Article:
Public Memory is the work of one Robert Toher, who has been busy recording and releasing music in Brooklyn under various monikers since before 2010. In ontrast to his sullen, expansive compositional style, Toher is noticeably excited when I contact him, having just touched down in Austin for one of the largest musical gatherings of the year, South By Southwest.
Hi, how’s it going Robert? How’s it been at SXSW?
I’m doing well. Yeah [Public Memory’s debut] Wuthering Drum is coming out Friday. We played our first show on Saturday night, in Brooklyn, and it went well, and now we’re in Austin at SXSW, and we’re going to be playing at eight o’clock, as part of the Felte and Part Time Punks showcase. Um, we haven’ really done much, you know what I mean? We flew in, everyone was tired, I worked all weekend and we have our show. We had to check in and stuff, so we kind of saw downtown Austin a little bit. But we’re here till Friday, just to hang out, do some interviews, press-type stuff too. I’m really looking forward to it. I’ve always heard it’s kind of a shitshow, you know? And it probably will be, but that can resolve to be an interesting experience.
Is there anyone you’re particularly excited to see?
The thing I’m most excited about is on Thursday, Faust is performing. And then there’s like a panel discussion on Krautrock music afterwards, I’m very excited to go, and be nerdy , and totally sober for it, even though its really late. I really like Krautrock, and the history, and some of the myths about it.
Excellent, so for this new project Public Memory, is this project entirely you? Are you there by yourself?
It is my project. “Producer” – I don’t really use that term, but it’s my project. I made the record myself, recorded everything and mixed it all myself. Vanessa and I, it’s the two of us performing live, with some samplers, and we both sing… And you know having her allows me to not have play with a laptop. I’m not really against that, but you know, you see a band. It’s a laptop: With the Apple logo, and oh! It’s me playing songs off my computer. That’s fine, but I’m more interested in having two synths, two samplers, a bunch of effects pedals, stuff like that. It’s just more exciting, more fun.
I read that a large component to Wuthering Drum was the Korg MS-20 mini?
It is. It’s a remake of the old synth. It’s the same thing, maybe there’s one aspect of it not, its got MIDI out, but it’s all analogue otherwise. After one of my older bands had done some tours overseas, I met some Italian bands in the Italian Alps. They asked me to come there and stay in this mountain house that they had by myself, around my 30th birthday. It was this totally romantic, weird experience. They asked me to play with them, and go on tour, and they had an original MS-20 with them, and it was so… I just fell in love with it. We spent an hour with this thing and we couldn’t get it to make a sound, except for this little clipping sound. I mean, it’s not hard to use or anything like that, but I just started playing it and wow. I use it like a classical instrument. I don’t do a lot of things that are like, UFO/sci-fi sounds. I do a little, but I just like the way it sounds as a tonal keyboard you know?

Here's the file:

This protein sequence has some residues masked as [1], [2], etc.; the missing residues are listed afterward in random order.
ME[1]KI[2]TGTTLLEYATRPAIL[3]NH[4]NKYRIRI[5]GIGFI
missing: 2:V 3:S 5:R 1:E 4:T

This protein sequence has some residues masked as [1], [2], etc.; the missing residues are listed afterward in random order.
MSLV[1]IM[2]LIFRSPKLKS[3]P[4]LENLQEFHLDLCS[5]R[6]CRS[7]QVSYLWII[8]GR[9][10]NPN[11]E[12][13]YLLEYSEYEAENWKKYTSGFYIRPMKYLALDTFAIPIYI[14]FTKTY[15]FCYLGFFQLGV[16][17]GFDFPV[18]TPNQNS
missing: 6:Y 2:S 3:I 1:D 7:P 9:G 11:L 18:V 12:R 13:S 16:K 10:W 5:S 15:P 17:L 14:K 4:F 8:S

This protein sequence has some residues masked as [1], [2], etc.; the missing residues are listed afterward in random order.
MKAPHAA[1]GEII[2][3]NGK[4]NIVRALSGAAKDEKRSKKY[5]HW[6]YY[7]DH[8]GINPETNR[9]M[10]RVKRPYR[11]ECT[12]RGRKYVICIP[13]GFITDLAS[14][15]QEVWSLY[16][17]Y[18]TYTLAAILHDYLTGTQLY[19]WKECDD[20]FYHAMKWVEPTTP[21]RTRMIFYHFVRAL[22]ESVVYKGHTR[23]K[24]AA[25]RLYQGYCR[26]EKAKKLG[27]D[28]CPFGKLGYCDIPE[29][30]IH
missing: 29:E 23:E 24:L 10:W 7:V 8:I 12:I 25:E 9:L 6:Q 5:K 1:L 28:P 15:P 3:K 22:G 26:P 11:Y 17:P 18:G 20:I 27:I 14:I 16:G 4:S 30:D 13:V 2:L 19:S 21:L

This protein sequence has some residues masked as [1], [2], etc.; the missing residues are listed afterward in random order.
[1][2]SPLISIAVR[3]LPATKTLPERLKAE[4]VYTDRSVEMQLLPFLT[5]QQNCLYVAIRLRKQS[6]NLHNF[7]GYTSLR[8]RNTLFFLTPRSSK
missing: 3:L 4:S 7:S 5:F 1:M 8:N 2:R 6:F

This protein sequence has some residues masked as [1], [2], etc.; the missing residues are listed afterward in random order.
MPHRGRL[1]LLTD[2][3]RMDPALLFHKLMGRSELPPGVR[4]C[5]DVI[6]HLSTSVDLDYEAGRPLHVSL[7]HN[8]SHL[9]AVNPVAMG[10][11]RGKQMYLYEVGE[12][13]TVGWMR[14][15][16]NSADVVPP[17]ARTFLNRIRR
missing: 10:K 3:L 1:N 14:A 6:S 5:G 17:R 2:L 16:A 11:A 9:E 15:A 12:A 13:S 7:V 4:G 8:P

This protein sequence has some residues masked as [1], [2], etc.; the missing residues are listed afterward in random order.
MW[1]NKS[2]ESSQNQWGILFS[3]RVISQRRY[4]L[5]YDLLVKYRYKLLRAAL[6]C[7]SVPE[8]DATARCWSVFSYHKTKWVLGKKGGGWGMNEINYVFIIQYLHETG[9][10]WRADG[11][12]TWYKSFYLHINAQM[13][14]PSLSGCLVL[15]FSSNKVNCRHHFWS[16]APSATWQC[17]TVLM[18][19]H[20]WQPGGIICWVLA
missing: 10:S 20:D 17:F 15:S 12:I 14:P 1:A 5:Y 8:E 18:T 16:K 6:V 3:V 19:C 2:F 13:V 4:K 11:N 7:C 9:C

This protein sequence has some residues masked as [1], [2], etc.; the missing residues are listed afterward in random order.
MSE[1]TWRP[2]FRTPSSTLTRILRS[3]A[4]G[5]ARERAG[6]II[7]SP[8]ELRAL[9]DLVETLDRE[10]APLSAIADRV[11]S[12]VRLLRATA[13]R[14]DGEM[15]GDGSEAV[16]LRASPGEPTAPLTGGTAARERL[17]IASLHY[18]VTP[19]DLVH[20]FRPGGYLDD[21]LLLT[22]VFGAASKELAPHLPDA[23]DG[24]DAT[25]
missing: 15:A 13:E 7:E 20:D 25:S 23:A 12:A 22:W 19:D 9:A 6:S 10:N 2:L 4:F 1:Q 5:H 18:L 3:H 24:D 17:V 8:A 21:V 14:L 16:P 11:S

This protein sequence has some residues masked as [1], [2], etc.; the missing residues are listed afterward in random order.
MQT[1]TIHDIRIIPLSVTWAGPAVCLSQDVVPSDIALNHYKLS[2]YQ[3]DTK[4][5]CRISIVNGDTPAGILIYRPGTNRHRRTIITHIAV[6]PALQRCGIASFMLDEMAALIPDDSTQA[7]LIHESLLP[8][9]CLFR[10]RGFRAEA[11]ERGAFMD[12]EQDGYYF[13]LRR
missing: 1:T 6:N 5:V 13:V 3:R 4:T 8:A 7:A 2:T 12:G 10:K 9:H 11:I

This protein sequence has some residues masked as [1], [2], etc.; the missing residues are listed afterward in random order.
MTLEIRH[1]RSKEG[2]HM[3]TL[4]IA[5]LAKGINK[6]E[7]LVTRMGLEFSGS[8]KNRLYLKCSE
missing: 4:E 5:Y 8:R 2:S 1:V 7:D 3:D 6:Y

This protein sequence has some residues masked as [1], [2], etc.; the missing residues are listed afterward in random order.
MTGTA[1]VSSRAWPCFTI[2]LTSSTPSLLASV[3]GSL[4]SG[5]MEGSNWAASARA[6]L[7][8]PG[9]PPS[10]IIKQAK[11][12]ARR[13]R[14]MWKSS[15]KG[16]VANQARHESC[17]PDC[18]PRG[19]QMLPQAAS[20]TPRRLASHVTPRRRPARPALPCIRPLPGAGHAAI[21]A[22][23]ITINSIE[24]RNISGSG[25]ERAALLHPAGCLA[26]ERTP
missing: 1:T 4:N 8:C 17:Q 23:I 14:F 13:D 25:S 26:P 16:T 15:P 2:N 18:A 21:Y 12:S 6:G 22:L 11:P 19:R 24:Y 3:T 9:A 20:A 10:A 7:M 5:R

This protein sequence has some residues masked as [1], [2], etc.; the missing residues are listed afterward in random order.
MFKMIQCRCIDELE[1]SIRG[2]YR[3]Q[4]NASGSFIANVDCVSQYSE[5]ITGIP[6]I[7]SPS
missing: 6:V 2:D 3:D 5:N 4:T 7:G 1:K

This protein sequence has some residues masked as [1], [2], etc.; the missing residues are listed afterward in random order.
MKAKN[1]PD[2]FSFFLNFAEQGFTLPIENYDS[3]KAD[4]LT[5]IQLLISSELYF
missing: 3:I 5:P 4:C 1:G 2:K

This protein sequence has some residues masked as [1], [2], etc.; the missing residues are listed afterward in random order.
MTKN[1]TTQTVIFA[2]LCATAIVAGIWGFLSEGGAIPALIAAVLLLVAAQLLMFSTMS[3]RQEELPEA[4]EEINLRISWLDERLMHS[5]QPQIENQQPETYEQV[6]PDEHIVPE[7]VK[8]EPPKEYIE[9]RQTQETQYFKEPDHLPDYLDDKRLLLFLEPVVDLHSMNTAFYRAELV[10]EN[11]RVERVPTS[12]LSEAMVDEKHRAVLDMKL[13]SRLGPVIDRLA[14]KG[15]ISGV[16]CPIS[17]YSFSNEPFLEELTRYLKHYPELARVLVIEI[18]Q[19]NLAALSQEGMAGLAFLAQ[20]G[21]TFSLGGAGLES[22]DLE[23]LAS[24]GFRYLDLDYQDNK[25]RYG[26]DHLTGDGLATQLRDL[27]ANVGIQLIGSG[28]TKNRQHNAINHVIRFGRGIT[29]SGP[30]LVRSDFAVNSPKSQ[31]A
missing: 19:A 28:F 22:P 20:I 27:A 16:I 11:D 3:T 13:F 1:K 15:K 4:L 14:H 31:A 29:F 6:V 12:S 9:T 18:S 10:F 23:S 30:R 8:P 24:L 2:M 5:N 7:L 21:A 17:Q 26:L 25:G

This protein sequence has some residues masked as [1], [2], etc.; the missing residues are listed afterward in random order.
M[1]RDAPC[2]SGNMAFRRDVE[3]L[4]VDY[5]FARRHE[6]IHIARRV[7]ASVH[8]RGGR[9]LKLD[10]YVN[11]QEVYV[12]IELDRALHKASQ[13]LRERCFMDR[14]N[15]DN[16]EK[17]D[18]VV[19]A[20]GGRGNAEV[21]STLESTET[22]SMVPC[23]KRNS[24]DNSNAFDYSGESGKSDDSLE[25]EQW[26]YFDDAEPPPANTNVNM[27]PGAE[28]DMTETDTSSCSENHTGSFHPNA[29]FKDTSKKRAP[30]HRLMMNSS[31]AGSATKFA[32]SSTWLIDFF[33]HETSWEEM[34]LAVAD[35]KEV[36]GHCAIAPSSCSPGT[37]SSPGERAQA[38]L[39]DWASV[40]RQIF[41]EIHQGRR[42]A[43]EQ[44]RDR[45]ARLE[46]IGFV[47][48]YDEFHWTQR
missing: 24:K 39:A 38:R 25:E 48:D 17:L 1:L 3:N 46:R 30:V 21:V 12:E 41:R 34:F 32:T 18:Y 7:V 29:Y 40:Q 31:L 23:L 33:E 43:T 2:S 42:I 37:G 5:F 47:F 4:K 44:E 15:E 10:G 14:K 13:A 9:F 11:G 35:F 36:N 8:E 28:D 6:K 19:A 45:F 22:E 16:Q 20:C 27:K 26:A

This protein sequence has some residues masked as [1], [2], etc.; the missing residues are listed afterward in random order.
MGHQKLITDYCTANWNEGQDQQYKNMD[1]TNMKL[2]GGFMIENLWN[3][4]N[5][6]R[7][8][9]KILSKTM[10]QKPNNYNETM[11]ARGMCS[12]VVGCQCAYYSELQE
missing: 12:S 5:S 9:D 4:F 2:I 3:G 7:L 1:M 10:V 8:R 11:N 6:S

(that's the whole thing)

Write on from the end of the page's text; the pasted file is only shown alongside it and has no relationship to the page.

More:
There’s a really diverse selection of samples on the album as well. Do you record all of the sounds yourself?
I do. I recorded a lot myself, but I also got some from free-sounds.org. It’s a great website with just like, sounds people have uploaded. Some of them are musical, some of them not; there’s a lot of interesting stuff. A lot of spooky stuff. You can sort them by license too, creative commons license is great, because you can use it for profit and not just worry about licensing and all that. So I just have external lard drives with tons of collections of categorised sounds I’ve found. Music is very visual, sitting down at night I’m like “I’m to listen to some weird sounds.”
When you’re looking for samples, do you have an idea or aesthetic that’s driving you?
It’s a little bit of both, I think chance is so important to anything. If you steer something too much, it can be really bad and unhealthy, in terms of the creative atmosphere. So I feel like chance is really important, and you should always be open to it. Sometimes I know generally what sort of aesthetic I’m going for, but sometimes I just go on the site, there’s new things going up all the time, and I’ll check it out. I really want chimes… So I’ll listen to 50 chime sounds and download 12 of them. Sometimes I know the aesthetic of what I want. Never the exact thing, it’s never like that.
You mentioned enjoying, dynamic performances earlier. How have you transferred the songs to a live setting?
We have, like, huge samplers, that have a lot of percussion on the. But the live versions of the songs – it took a while. We’ve been rehearsing since like August or September, and we just played our first show on Saturday.
We needed to deconstruct the songs to do them live, and I prefer that. I like it to be different. I like when a band is playing and you don’t recognise it, and then, “oh, its this song!”
We plan parts where we’ll improvise. We know where it will happen, but we don’t know what will happen. It took me a long time to start on this album, because the whole time I wondered how the fuck I was going to do that? I’ve been in larger bands; my old band, Apse, A-P-S-E, had six people. We toured six people and it was ridiculous, not very efficient environmentally. Why do six people need to do this? But I can’t just play this off a laptop, and play a synth with it, I need to figure this out as I go. It’s just something I need to do – if you constantly think about what people say, you’re not going to make something good. So I just need to do this. Now we’re at the stage where we’ll figure it out later. I always say when I play live like I have to deconstruct it and reinvent, and it’s exciting. I love it.